Julie and I decided we wanted to do something really special for our 25th wedding anniversary, which happened earlier this week. We decided to visit three of the Hawaiian Islands which, to this point anyway, was the trip of a lifetime. We enjoyed the beauty and the balmy temperatures, but we also learned a lot of things we didn't know about Hawaii.

We landed in Honolulu and stayed in Waikiki Beach for the first two nights. We took a 12-hour bus tour that traveled around the entire island of O'ahu. Our first stop was what is, unfortunately, Hawaii's most famous location: Pearl Harbor. So many American lives were lost there on December 7, 1941. I had no idea more than 350 Japanese aircraft were involved or that a warning that morning went unheeded. A radar operator was told the planes were likely U.S. Army B-17 bombers. A group of them were supposed to be arriving in Hawaii that morning. We visited Pearl Harbor early in the morning, the same time the horrific attack occurred. This is the USS Arizona Memorial, which is currently closed for repairs:

Julie James

Our guided tour around O'ahu also included a visit to the Dole Plantation where we discovered that a pineapple plant only yields two edible pineapples. The first is the sweetest and the second one is still sold. The third pineapple a plant produces is used to grow a new plant. Also, all pineapple grown in Hawaii are sold on the islands, not in other parts of the U.S.

Julie James

It was also the day we experienced breathtaking views for the first time.

We were able to get close enough to a blowhole along the Pacific to actually hear it.

Our next stop was the island of Kauai, population 70,000. They call it the Garden Isle, and for good reason. In a word, it's lush. It's also teeming with beautiful wild chickens. Legend has it their ancestors escaped chicken coops during hurricanes on Kauai in the 80's and 90's.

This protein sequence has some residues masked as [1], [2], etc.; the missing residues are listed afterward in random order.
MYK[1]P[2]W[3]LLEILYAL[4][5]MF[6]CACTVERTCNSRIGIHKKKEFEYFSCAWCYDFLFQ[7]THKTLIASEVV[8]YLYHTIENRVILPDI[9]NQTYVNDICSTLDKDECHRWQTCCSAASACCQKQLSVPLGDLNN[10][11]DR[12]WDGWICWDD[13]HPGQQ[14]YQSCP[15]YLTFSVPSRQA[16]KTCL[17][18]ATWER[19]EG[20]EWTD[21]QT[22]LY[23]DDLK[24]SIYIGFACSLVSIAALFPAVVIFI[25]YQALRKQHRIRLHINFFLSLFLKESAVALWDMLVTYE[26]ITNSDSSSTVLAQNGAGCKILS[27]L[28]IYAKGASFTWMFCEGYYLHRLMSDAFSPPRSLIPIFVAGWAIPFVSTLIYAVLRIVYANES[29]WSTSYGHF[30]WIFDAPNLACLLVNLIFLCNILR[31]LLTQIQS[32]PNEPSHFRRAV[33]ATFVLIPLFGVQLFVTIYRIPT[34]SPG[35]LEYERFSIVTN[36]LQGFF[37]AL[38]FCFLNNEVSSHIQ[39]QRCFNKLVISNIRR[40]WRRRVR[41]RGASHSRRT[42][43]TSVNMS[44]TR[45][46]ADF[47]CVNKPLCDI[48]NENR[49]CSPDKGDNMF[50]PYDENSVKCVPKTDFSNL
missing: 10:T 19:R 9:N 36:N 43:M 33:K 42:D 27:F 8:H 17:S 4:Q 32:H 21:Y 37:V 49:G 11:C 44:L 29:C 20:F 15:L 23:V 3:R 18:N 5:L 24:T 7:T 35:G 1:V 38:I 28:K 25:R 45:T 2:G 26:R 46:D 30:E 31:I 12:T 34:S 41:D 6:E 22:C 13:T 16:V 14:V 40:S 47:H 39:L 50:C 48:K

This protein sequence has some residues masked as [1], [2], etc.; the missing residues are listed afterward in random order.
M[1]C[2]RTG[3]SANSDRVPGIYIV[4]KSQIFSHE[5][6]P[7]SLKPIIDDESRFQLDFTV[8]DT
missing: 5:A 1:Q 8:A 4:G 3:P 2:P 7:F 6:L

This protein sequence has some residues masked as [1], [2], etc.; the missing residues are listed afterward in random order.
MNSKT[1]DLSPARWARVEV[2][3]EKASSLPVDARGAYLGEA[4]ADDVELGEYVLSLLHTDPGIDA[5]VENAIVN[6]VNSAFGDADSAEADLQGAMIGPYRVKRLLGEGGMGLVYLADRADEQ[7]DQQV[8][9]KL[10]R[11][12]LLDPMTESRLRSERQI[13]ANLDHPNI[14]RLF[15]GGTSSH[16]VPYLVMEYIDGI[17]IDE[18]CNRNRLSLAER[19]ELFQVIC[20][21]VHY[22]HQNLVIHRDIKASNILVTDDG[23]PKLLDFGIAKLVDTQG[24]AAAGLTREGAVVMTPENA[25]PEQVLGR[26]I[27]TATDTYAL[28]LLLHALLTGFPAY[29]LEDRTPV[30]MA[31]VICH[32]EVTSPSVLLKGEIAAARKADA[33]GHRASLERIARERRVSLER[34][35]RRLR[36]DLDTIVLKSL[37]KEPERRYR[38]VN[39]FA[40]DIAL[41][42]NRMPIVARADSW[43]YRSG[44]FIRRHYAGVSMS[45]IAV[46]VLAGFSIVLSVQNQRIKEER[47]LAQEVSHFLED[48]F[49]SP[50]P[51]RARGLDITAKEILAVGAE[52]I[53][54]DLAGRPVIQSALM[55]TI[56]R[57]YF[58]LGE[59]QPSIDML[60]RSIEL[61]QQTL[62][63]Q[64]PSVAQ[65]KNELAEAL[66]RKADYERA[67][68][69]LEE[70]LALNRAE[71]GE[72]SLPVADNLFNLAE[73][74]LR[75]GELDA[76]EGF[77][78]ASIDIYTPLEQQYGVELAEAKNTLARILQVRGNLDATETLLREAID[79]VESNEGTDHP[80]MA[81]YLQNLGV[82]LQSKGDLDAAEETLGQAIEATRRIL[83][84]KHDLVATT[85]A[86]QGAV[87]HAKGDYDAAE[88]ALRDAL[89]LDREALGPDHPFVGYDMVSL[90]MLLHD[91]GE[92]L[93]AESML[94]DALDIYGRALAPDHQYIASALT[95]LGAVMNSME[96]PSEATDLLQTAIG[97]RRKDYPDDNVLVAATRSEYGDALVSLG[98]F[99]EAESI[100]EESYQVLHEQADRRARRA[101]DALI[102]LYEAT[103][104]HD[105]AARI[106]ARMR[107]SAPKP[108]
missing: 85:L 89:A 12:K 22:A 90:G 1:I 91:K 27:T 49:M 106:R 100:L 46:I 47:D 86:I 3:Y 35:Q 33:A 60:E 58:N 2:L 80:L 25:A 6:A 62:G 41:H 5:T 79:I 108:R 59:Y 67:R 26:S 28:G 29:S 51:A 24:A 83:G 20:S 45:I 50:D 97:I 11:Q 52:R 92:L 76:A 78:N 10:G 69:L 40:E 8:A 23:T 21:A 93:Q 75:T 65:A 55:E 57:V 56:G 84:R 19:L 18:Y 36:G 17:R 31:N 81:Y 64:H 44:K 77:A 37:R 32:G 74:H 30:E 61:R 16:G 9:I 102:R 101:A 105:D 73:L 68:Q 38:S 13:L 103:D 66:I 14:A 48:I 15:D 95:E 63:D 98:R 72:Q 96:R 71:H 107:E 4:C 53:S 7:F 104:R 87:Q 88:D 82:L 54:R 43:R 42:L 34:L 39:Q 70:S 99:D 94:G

Julie James

There are wild cats, too. They're camera shy and much more prone to prowl at night we learned.

Julie James

Away from the very busy Waikiki Beach, we saw our first sunsets on the beach in Kauai. They didn't disappoint. The first one below was taken on a sunset cruise.

Bob James
Bob James

Waimea Canyon, often called Hawaii's Grand Canyon, was also a sight to behold.

Bob James

In Kauai, we also witnessed just how much work goes into the Palm trees in public areas. We were told they're trimmed and coconuts removed every few weeks to avoid accidents. Note the flip-flop in the first picture, dwarfed by the trimmings from a single tree. The second photo is of the tree trimmer himself, who was incredibly adept with a chain (to pull himself up the tree) and a corn knife... I assume they call it a palm knife, but I digress.

Day or night, they're a beautiful tree.

Bob James

Our last stop was Maui, where we saw Costco for the first time in Hawaii. The line for gasoline was incredible. Why? Gas was $4.06 everywhere. Costco customers were paying $3.06 per gallon. If there's anybody on Maui that isn't a member, they should have their head examined. Then again, judging by the crowds we encountered both times we were there, I think every single one of them is.

Bob James

Everybody said we had to do it, so we took our rented Jeep Wrangler on the Road to Hana. Man was I glad we had a Jeep. The tag of a t-shirt I purchased tells you all you need to know. It reads,

with an average speed limit of 25 miles-per-hour, it takes roughly 2.5 hours (without stops) to travel the 52 mile stretch of highway between Kahului and the town of Hana. There are 617 hairpin curves and 59 bridges (46 of which are one lane) to traverse. Many of the bridges date back to 1910 and all but one are still in use.

Clearly, we survived. However, I wasn't sure we would. Being behind the wheel for that drive was not one of the highlights of my life.

We also attended a luau, that featured way too much food. Most of it was delectable. The octopus... well, I can say I tried and finished it. Once is enough for me, though.

Julie James

We saw more natural beauty, include our final sunset and sunrise on the islands. I swear both were the prettiest we saw.

That final morning on Maui was our 25th anniversary so Julie did a little writing in the sand before we departed. We both want to go back to Hawaii again... and really hope it doesn't take another 25 years for the return trip. It's a magical place.

Bob James